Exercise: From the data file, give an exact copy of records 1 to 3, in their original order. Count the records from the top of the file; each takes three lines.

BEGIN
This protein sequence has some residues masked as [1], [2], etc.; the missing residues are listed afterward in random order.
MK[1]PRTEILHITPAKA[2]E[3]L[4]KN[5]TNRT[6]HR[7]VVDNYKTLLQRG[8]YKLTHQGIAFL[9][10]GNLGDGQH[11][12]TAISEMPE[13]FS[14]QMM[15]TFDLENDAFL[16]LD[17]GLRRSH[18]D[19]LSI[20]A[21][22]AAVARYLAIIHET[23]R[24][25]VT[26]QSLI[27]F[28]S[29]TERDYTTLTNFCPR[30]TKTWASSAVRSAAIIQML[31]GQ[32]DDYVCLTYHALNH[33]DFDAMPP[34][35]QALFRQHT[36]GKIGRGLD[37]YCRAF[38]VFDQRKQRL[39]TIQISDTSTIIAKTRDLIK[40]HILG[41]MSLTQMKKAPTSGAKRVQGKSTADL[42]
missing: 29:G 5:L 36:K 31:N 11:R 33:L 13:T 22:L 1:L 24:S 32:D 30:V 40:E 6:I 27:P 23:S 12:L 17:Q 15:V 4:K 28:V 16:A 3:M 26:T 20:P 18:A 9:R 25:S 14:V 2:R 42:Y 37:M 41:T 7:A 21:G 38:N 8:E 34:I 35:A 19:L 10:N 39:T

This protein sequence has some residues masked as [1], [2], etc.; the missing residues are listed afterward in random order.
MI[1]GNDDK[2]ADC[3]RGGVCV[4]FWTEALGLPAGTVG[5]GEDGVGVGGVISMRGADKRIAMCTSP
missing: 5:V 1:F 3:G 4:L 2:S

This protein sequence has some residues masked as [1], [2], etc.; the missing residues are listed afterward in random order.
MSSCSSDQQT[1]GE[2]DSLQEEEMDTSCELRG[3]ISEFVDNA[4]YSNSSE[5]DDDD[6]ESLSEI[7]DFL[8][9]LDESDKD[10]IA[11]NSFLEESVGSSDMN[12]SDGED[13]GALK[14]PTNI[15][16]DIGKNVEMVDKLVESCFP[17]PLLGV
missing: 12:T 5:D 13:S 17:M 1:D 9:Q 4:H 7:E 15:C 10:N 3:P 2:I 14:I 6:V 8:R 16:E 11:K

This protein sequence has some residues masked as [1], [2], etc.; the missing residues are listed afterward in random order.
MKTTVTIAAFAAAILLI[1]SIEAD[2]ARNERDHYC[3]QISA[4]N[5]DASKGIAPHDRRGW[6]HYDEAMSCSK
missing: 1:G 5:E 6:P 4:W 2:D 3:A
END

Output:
This protein sequence has some residues masked as [1], [2], etc.; the missing residues are listed afterward in random order.
MK[1]PRTEILHITPAKA[2]E[3]L[4]KN[5]TNRT[6]HR[7]VVDNYKTLLQRG[8]YKLTHQGIAFL[9][10]GNLGDGQH[11][12]TAISEMPE[13]FS[14]QMM[15]TFDLENDAFL[16]LD[17]GLRRSH[18]D[19]LSI[20]A[21][22]AAVARYLAIIHET[23]R[24][25]VT[26]QSLI[27]F[28]S[29]TERDYTTLTNFCPR[30]TKTWASSAVRSAAIIQML[31]GQ[32]DDYVCLTYHALNH[33]DFDAMPP[34][35]QALFRQHT[36]GKIGRGLD[37]YCRAF[38]VFDQRKQRL[39]TIQISDTSTIIAKTRDLIK[40]HILG[41]MSLTQMKKAPTSGAKRVQGKSTADL[42]
missing: 29:G 5:L 36:K 31:N 11:R 33:L 13:T 22:L 1:L 24:S 32:D 30:V 40:E 6:I 27:P 23:S 12:L 17:Q 15:V 4:K 28:V 16:A 3:M 26:T 20:P 18:A 9:R 25:S 14:V 2:R 42:Y 37:M 41:T 7:A 21:G 38:N 8:E 34:I 35:A 19:L 10:N 39:T

This protein sequence has some residues masked as [1], [2], etc.; the missing residues are listed afterward in random order.
MI[1]GNDDK[2]ADC[3]RGGVCV[4]FWTEALGLPAGTVG[5]GEDGVGVGGVISMRGADKRIAMCTSP
missing: 5:V 1:F 3:G 4:L 2:S

This protein sequence has some residues masked as [1], [2], etc.; the missing residues are listed afterward in random order.
MSSCSSDQQT[1]GE[2]DSLQEEEMDTSCELRG[3]ISEFVDNA[4]YSNSSE[5]DDDD[6]ESLSEI[7]DFL[8][9]LDESDKD[10]IA[11]NSFLEESVGSSDMN[12]SDGED[13]GALK[14]PTNI[15][16]DIGKNVEMVDKLVESCFP[17]PLLGV
missing: 12:T 5:D 13:S 17:M 1:D 9:Q 4:H 7:E 15:C 10:N 3:P 2:I 14:I 6:V 8:R 16:E 11:K